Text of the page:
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How to Keep on Track Before a 0% Interest Credit Card Offer Expires

Do some math ahead of time, set reminders and have a plan for when the promotion ends to avoid an unpleasant surprise on your statement.
Jan. 31, 2020
Balance Transfer Credit Cards, Credit Card Data, Credit Cards, Low Interest and No Fee Credit Cards
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If you’re looking to pay off debt or need some breathing room on a big purchase, a 0% intro APR credit card might be the solution.

These cards offer a promotional interest-free period on purchases, balance transfers or both, typically ranging from six months to nearly two years depending on the card.

But all good things must come to an end, and that includes your 0% APR period. When it’s over, any remaining balance will be charged the card’s standard variable APR, which could add a strain to your finances. Here’s how to keep on track so when your 0% APR offer expires, you can avoid any nasty surprises.

» MORE: How to choose a 0% APR credit card

1. Determine how much you’ll need to pay each month

Even though you won’t be charged interest during your promotional 0% APR period, you’ll still owe a minimum payment amount each month. In fact, if you don’t pay at least the minimum due each billing cycle, your interest-free offer may be voided. (More on that below). But ideally, you’ll want to pay more than the minimum each month, so that you can pay off your debt entirely before the promo period ends and the card’s ongoing variable interest rate kicks in. So make sure you do the math first.

For example, if you have to make a $10,000 purchase and you want to put it on a card with an 18-month 0% intro APR offer on purchases, divide $10,000 by 18 months to see what you should pay every month. In this scenario, your payment should be about $555.56 a month.

Figure out what you can truly pay per month and plan accordingly.

» MORE: 5 facts about 0% APR credit card deals

2. Set monthly reminders

A 0% offer will help you pay down debt only if you make payments toward your debt. And those payments need to be made on time, not only for the good of your credit history and scores but also because your interest-free promotion could be at risk otherwise.

Buried in the fine print on some card agreements, it might say that late or missed payments can void the 0% APR offer. You might also be assessed a late fee and/or a penalty APR at a higher-than-standard rate.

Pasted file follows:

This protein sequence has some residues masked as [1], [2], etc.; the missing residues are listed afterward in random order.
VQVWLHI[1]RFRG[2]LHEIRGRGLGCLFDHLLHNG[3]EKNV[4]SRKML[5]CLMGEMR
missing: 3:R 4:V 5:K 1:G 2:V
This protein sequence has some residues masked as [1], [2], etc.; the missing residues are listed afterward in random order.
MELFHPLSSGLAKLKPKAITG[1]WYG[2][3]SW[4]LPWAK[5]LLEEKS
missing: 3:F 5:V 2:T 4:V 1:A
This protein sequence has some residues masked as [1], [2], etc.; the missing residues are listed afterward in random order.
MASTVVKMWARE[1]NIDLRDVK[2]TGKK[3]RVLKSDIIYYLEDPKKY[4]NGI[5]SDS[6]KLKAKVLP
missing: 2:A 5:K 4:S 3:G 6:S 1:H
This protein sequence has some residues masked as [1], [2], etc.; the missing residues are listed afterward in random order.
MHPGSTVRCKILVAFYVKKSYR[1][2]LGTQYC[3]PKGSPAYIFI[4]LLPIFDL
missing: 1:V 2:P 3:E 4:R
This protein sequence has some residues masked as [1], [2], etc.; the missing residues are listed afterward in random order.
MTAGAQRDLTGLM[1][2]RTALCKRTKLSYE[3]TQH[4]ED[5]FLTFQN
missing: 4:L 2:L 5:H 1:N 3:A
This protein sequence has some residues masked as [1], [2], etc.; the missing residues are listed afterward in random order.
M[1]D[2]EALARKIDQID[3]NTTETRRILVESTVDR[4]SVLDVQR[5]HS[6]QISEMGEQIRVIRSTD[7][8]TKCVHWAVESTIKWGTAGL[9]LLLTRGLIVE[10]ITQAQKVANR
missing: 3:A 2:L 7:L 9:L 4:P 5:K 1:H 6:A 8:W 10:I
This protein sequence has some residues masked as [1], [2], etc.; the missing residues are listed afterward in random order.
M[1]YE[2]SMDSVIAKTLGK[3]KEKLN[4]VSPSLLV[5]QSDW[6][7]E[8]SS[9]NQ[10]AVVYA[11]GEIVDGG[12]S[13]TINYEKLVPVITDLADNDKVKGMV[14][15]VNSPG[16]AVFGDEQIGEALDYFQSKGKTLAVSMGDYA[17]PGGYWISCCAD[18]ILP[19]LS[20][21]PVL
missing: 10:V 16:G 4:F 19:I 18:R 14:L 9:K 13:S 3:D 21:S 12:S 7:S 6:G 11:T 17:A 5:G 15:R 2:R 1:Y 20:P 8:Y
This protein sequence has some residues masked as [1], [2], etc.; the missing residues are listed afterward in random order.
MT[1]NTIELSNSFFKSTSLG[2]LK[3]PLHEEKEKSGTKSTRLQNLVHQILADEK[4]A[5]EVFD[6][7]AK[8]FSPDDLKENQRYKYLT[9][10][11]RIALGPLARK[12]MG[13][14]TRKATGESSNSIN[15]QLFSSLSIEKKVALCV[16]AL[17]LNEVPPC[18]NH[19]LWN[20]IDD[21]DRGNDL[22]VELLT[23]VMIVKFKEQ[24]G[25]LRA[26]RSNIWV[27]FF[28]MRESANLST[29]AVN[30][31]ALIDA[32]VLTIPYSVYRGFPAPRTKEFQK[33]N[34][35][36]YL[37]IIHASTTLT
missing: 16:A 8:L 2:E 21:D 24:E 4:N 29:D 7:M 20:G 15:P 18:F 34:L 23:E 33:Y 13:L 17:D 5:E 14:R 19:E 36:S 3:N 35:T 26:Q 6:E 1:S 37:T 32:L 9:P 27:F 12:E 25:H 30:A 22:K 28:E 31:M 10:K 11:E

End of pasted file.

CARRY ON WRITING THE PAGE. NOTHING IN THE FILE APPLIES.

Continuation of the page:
To avoid all of these bad things, set up automatic payments from your bank account, put a recurring note in your calendar or use a budgeting app to remind you when a payment is due. Just make sure you have something in place to keep you on track.

» MORE: NerdWallet’s best budget apps and personal finance tools

3. Check in at the halfway point

In addition to your monthly payment reminders, set one for halfway through the introductory rate period, so you can evaluate your progress and make adjustments. Perhaps your income has gone up since you first applied for the card, and you can afford to increase your monthly payments. Or maybe you’re struggling with other debt obligations or bills and you need to cut back on what you’re paying toward this particular bill for the month.

Either way, the halfway point is a good time to reevaluate.

If you can afford to comfortably pay only $400 per month on a $10,000 balance, you’ll owe $2,800 at the end of the 18-month no-interest period — but that’s still an improvement over what you started with.

» MORE: 5 steps to hit your savings goals

4. Make a plan for the end of the offer

If you know you’ll be left with debt at the end of the 0% APR period, consider what you’ll do next. You may need to increase your monthly payment amounts to compensate for the interest that will be added.

If you have good credit — typically a FICO score of at least 690 — you can also look for a new 0% credit card offer and transfer your remaining balance. Just keep in mind that you’ll likely owe a balance transfer fee that will eat up some of the savings from the offer. Also, note that continuously opening new balance transfer cards isn’t productive if you’re not making legitimate progress toward paying down the original debt amount, and opening too many cards within a short period of time can hurt your credit.

» MORE: What is a balance transfer, and should I do one?